Parsing file in linux

Парсинг CSV-файла средствами bash и awk

Доброго времени суток, Хаброчитатель!

Возникла у меня необходимость перевести интерфейс одной системы. Перевод для каждой формы лежит в отдельном XML-файле, а файлы группами разбросаны по папкам, что очень неудобно. Решено было создать единый словарь, чтобы в Excel’е работать с переводом всех форм. Данная задача в свою очередь разбивается на 2 подзадачи: извлечь информацию из всех XML-файлов в один CSV-файл, после перевода из CSV-файла создать XML-файлы с прежней структурой. В качестве инструментов были выбраны bash и awk. Первую подзадачу описывать смысла нет, так как она достаточно тривиальная. А вот как распарсить CSV-файл?

В Интернете можно найти множество информации на эту тему. Большинство примеров с легкостью справляются только с простыми вариантами. Но я не нашел ничего подходящего, например, для такого:

./web/analyst/xml/list.template.xml;test;»t «»test»»; est»
./web/analyst/xml/list.template.xml;%1 _s found. Displaying %2 through %3;Найдено объектов: %1. Отображено с %2 по %3

В Excel’е эти строки выглядит так:

Файл Тег Перевод
./web/analyst/xml/list.template.xml test t «test»; est
./web/analyst/xml/list.template.xml %1 _s found. Displaying %2 through %3 Найдено объектов: %1. Отображено с %2 по %3

Взяв за основу пример с OpenNET, я решил его изменить. Вот текст awk-программы:

А вот фрагмент bash-скрипта ( XML_PATH – переменная с путем, по которому располагаются папки с XML-файлами):

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How to Parse or View XML Code in Linux Command Line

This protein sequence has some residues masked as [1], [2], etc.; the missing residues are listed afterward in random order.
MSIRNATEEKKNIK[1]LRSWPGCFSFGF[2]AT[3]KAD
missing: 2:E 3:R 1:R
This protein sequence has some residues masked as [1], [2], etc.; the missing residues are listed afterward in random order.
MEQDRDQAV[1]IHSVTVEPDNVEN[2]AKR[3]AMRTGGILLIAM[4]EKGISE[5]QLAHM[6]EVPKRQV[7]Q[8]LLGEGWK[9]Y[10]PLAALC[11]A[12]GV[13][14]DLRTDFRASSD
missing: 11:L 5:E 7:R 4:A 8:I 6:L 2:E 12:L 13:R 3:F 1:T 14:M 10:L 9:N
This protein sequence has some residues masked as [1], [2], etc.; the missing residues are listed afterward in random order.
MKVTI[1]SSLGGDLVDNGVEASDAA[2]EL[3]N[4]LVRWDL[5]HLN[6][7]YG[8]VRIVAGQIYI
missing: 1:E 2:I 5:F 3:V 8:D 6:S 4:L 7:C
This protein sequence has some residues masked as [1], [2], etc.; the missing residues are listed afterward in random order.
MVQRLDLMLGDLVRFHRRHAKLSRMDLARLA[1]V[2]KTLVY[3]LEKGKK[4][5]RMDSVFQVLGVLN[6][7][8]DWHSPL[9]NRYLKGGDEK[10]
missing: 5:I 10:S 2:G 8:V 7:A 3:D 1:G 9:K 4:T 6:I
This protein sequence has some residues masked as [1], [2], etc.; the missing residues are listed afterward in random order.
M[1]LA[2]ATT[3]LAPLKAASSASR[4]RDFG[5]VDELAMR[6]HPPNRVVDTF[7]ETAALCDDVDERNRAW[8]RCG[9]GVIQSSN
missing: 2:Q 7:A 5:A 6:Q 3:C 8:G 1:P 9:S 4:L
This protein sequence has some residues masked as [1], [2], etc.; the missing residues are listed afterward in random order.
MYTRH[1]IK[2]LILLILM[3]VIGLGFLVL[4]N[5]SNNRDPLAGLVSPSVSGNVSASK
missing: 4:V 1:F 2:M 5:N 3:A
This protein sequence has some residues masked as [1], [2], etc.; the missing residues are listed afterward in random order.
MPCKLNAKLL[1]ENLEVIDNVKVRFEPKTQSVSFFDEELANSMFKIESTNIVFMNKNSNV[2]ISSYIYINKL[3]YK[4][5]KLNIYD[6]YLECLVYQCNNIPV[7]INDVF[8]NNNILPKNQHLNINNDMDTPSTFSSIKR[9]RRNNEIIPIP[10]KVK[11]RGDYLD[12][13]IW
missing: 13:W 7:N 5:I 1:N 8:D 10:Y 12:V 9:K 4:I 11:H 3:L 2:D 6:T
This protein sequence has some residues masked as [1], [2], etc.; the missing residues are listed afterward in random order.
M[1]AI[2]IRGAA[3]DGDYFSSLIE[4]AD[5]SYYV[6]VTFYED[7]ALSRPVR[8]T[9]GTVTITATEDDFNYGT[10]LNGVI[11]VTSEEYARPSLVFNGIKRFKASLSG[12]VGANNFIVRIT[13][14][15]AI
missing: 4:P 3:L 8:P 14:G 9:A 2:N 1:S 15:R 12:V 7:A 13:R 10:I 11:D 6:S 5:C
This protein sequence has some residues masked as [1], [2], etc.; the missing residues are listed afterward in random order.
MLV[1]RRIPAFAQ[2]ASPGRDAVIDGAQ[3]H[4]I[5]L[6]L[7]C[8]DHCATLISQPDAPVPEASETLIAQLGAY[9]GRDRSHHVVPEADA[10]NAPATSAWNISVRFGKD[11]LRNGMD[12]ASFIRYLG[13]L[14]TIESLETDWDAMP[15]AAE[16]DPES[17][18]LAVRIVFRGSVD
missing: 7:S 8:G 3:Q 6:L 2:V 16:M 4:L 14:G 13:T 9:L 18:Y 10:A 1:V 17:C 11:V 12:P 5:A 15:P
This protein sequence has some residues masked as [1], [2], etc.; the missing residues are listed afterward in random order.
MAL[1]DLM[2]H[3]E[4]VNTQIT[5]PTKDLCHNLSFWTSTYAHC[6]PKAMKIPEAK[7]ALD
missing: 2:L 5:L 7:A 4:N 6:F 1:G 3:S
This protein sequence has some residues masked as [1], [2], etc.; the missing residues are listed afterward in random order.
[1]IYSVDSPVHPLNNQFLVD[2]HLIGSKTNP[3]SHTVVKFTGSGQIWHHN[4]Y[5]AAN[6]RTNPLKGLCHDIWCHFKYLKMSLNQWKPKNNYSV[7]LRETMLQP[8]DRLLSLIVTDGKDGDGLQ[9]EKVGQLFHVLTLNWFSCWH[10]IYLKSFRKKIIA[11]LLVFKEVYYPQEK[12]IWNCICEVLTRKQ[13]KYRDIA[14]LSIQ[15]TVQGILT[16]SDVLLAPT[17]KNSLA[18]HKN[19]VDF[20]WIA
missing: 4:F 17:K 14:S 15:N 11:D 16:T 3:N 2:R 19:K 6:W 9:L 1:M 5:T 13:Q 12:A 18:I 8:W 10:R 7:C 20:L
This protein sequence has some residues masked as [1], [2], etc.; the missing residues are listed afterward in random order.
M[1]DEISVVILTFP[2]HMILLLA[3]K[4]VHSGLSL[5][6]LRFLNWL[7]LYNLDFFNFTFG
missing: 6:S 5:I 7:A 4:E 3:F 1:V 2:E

XML is an abbreviation for Extensible Markup Language. Since XML is both a markup language and a file format, its usage is paramount in the storage, transmission, and reconstruction of arbitrary data. XML-defined set of rules makes it possible to encode documents in machine-readable and human-readable formats.

There is a downside to XML being attributed as a human-readable language. It is challenging to read and write due to its unfriendly format. For instance, you will find it difficult to visually comprehend a single long line of XML code when it lacks element indentations.

For instance, consider the view of the file XML code under a Linux terminal.

View XML Content in Linux

The screen capture above details a valid XML file. However, due to its irregular format, the human eye finds it difficult to read and understand it.
Throughout this tutorial, we will be referencing this file as our input file before pretty-printing it on our Linux command line shell environments.